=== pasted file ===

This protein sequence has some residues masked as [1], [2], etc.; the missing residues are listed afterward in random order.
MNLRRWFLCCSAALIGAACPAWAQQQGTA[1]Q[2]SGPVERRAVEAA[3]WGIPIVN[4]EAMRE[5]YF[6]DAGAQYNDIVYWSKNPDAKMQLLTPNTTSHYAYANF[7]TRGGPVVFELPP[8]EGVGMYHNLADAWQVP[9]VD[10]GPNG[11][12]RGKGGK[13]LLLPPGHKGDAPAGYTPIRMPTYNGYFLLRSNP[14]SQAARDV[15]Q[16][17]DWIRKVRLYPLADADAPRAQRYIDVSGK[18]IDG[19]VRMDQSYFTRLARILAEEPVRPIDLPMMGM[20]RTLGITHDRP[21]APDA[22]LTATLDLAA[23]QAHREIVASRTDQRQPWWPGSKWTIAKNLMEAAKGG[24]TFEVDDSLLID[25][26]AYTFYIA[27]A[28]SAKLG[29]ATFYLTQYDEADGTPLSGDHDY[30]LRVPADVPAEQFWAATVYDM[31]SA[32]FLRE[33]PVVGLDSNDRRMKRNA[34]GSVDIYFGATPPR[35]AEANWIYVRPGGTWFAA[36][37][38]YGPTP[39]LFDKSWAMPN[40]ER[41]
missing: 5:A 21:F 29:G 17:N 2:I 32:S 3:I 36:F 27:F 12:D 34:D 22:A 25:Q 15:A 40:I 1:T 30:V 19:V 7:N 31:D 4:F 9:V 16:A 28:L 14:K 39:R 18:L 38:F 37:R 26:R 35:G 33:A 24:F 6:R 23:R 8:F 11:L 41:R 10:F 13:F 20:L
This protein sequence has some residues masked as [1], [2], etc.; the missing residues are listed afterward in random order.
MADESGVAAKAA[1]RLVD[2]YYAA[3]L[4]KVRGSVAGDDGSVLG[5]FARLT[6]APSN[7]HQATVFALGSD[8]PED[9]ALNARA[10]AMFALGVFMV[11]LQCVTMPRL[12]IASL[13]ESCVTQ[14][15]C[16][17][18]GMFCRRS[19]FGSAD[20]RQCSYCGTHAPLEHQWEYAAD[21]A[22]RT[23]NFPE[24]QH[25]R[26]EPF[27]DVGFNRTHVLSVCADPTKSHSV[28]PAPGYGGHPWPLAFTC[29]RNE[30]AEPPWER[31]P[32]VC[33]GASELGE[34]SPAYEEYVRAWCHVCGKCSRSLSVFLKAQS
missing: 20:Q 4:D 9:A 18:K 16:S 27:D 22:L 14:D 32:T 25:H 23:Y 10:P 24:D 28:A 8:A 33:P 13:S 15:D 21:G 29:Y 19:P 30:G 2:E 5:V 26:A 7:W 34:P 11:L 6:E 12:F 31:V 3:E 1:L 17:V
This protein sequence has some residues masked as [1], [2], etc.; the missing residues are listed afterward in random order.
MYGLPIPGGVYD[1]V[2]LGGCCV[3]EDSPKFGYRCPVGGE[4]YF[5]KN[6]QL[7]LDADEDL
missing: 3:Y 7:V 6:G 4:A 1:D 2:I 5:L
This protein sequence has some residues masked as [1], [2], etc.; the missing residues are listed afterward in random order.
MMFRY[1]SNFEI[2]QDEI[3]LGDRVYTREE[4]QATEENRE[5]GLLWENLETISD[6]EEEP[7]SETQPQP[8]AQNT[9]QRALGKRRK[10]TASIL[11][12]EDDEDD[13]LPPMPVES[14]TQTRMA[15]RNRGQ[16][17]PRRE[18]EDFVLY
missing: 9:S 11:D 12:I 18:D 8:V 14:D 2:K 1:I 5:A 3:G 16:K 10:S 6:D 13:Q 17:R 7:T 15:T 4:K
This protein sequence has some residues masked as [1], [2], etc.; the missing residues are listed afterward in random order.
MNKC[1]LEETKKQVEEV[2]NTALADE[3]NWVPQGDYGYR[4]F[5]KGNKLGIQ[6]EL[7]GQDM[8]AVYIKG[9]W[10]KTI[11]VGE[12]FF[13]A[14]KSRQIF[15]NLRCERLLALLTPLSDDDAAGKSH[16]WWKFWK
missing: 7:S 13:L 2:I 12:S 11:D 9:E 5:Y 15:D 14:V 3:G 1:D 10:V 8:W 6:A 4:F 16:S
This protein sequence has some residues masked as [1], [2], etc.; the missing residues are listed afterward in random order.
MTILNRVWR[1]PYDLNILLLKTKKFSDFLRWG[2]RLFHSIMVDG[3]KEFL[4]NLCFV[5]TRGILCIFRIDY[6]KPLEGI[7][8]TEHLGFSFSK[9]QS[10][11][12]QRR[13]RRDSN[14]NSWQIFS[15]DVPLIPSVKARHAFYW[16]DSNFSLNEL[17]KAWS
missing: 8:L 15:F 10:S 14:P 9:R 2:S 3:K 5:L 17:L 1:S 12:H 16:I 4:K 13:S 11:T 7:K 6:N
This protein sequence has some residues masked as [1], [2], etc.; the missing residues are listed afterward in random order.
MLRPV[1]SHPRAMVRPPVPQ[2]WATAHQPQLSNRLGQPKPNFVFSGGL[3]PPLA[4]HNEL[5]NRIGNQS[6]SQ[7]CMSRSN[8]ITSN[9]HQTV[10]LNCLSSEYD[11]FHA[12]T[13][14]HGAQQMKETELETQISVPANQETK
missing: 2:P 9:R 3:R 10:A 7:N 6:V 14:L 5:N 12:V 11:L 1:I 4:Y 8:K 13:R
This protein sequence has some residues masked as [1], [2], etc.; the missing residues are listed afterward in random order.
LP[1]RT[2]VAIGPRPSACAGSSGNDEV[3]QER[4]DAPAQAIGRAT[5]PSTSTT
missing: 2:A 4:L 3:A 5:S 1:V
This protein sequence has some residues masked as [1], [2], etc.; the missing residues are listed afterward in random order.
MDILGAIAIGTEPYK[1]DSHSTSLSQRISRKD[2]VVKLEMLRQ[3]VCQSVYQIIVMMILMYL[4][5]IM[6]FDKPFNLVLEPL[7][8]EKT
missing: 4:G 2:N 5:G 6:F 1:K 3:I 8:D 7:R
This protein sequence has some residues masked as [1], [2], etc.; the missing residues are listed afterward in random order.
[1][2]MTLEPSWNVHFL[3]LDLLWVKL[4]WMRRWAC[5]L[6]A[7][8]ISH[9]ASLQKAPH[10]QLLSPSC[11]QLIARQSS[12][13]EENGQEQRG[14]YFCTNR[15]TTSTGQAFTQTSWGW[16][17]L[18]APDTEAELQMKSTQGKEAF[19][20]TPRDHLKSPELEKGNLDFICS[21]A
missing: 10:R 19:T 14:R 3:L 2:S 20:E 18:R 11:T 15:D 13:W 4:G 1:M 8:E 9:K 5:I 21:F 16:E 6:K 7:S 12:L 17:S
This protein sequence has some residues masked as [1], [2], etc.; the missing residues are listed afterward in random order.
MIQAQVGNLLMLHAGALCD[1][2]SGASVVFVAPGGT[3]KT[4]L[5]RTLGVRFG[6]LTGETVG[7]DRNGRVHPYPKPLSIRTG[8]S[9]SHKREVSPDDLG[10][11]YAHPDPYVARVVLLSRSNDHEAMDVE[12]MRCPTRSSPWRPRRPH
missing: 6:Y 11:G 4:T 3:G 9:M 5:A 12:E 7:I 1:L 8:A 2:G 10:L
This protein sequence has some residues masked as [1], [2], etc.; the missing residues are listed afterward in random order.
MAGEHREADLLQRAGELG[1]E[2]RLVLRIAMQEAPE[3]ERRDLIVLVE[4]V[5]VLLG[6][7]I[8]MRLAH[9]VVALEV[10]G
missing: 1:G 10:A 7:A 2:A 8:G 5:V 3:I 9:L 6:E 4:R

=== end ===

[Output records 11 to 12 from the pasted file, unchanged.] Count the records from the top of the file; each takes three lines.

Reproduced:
This protein sequence has some residues masked as [1], [2], etc.; the missing residues are listed afterward in random order.
MIQAQVGNLLMLHAGALCD[1][2]SGASVVFVAPGGT[3]KT[4]L[5]RTLGVRFG[6]LTGETVG[7]DRNGRVHPYPKPLSIRTG[8]S[9]SHKREVSPDDLG[10][11]YAHPDPYVARVVLLSRSNDHEAMDVE[12]MRCPTRSSPWRPRRPH
missing: 6:Y 11:G 4:T 3:G 9:M 5:A 12:E 7:I 1:L 8:A 2:G 10:L
This protein sequence has some residues masked as [1], [2], etc.; the missing residues are listed afterward in random order.
MAGEHREADLLQRAGELG[1]E[2]RLVLRIAMQEAPE[3]ERRDLIVLVE[4]V[5]VLLG[6][7]I[8]MRLAH[9]VVALEV[10]G
missing: 1:G 10:A 7:A 2:A 8:G 5:V 3:I 9:L 6:E 4:R